The Liberal Press?
The mainstream media tend towards liberalism. I think it’s true and rather easy to detect. When I reference media bias, I’m talking about how they report the news. News, not opinion. The sexy thing these days is to opine — subtly and sometimes not so subtly —by interjecting snarky comments, alter intonation or making tell-tale facial expressions while reporting the news. Other methods are to use pejorative adjectives when they are not appropriate and harassing an interviewee by asking a closed question — one that requires a simple yes or no answer — in different iterations until getting the answer that cosigns the ‘opinion’ of the interviewer. These antics to not achieve journalisms moral imperative, which is to ultimately uncover the truth.
It’s easy for Democrats to poo-poo complaints from members of the Republican Party — and it’s numerous derivatives — that the media are, by nature, ‘Leftist’ in their agenda and slant news reporting accordingly. But it doesn’t take deep inspection — only courage and fair-mindedness — to realize the accusation is valid.
This is not to say that there aren’t media outlets that counterpunch the ‘Left’ jabs of the mainstream media — Fox News and Brietbart come readily to mind in being the most notable in this regard but there are others, especially on AM and subscription radio as well as online— but they, obstensibly, were spawned in direct response to the ‘Liberal media’ complaint of Conservatives and there many factions.
What I have observed in media is a moving away from the neutrality that should be the lynchpin of solid, objective reporting. Reliable journalism demands that news editors be ever vigilant to make sure their reporters are ‘staying out of the story’ by not demonstrating even a semblance of bias in their reporting. News people should regard this as gospel and be constantly aware of the human tendency to editorialize when doing straight news.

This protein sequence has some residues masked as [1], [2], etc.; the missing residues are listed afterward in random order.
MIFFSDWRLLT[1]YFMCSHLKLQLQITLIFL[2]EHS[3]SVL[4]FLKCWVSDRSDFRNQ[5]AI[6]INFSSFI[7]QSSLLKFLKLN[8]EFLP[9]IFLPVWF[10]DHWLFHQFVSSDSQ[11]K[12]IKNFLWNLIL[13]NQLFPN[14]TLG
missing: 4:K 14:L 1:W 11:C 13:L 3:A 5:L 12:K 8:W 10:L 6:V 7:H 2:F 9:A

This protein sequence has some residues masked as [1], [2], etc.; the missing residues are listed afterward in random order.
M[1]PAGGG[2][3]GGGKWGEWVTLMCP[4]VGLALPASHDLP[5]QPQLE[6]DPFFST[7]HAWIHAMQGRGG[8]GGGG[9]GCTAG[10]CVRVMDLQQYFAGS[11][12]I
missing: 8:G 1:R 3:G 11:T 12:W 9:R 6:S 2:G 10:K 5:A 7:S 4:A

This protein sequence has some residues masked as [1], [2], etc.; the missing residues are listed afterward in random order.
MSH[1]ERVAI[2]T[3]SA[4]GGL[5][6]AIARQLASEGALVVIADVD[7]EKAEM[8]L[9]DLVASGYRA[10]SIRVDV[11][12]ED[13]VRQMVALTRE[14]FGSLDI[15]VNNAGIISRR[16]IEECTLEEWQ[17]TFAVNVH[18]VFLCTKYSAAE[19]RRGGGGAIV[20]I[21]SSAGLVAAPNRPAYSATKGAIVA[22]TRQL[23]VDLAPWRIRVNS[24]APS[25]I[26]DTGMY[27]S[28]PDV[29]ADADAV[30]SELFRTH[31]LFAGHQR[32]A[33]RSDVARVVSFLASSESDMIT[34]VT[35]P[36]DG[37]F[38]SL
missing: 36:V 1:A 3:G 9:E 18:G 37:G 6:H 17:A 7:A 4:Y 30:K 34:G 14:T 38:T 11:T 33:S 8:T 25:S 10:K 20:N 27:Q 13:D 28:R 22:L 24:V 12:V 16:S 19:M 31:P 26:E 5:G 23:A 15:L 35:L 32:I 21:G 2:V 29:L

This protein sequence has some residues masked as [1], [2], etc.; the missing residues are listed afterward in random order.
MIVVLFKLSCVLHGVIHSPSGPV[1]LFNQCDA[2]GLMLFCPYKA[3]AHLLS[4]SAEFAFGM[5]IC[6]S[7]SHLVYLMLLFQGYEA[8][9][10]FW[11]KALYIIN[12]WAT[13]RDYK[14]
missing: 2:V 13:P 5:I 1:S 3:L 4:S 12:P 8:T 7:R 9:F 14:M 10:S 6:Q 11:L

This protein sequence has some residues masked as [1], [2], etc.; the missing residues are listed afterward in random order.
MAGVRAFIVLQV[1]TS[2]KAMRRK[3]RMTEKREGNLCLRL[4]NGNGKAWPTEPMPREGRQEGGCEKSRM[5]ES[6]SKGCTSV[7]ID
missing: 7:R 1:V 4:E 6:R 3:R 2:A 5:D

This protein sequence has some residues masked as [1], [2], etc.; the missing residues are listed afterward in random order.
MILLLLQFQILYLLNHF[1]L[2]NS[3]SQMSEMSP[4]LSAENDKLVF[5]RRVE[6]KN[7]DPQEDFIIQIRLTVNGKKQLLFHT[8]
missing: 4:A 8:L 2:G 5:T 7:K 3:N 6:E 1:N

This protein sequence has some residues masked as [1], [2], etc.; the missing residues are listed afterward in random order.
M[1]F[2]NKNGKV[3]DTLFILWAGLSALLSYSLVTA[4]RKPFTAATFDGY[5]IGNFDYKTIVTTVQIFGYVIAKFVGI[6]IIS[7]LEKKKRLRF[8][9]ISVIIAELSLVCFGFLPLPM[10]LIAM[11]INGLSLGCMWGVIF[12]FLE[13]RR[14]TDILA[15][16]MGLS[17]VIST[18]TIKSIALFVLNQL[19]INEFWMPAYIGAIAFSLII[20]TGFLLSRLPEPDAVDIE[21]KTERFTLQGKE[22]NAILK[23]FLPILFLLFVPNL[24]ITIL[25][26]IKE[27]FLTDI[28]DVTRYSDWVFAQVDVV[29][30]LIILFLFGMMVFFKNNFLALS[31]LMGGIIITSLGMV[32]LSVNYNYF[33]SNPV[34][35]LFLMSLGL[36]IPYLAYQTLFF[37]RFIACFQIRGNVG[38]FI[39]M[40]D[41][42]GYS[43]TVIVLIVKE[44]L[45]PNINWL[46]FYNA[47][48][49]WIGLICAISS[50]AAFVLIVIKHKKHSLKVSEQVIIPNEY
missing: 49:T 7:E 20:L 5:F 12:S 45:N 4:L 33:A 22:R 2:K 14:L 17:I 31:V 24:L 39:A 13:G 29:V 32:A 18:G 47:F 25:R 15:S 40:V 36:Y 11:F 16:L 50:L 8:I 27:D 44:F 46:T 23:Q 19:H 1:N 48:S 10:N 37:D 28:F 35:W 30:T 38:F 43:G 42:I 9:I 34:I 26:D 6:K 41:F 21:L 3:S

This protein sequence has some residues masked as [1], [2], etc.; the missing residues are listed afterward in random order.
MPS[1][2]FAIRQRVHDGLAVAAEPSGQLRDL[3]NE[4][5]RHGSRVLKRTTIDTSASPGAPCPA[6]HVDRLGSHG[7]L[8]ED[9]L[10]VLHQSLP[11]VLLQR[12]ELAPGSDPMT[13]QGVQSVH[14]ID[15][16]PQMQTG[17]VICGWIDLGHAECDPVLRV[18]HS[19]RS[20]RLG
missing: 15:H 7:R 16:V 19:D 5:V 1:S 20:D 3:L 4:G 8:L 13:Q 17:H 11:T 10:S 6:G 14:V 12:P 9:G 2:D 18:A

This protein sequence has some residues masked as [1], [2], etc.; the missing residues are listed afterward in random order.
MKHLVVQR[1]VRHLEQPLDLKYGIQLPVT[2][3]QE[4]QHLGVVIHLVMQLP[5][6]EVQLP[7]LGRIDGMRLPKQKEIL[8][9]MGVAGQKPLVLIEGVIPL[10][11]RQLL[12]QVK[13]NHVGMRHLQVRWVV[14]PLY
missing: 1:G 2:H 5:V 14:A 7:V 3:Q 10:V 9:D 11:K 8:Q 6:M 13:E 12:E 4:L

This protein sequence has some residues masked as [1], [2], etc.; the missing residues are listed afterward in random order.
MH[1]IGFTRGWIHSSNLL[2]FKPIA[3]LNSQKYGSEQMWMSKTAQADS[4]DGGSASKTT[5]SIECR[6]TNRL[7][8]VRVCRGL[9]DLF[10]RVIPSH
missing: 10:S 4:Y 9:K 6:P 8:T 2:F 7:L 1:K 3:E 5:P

For instance, is a reporter who says, ‘The president continues to flip-flop on various issues …’ as opposed to ‘The president continues to change his policy on various issues ….’ being neutral about the president’s actions or is he or she expressing an opinion about the president’s changes of mind? Does the term ‘flip-flop’ express a personal (and perjorative) point of view in a way that the word ‘change’ does not?
Increasingly, there is a penchant by news persons to ask questions that ‘lead’ to a response that agrees with their point of view. For instance, is ‘Were the president’s tweets an attempt to sway public opinion about James Comey’s recollection of their discussions’ a leading question whereas ‘What do you think of the president’s tweets about James Comey’ is not?
A shout out to the news media: Report the news, and let the chips of what opinion the public forms fall where they may.
For the record, I am a Democrat.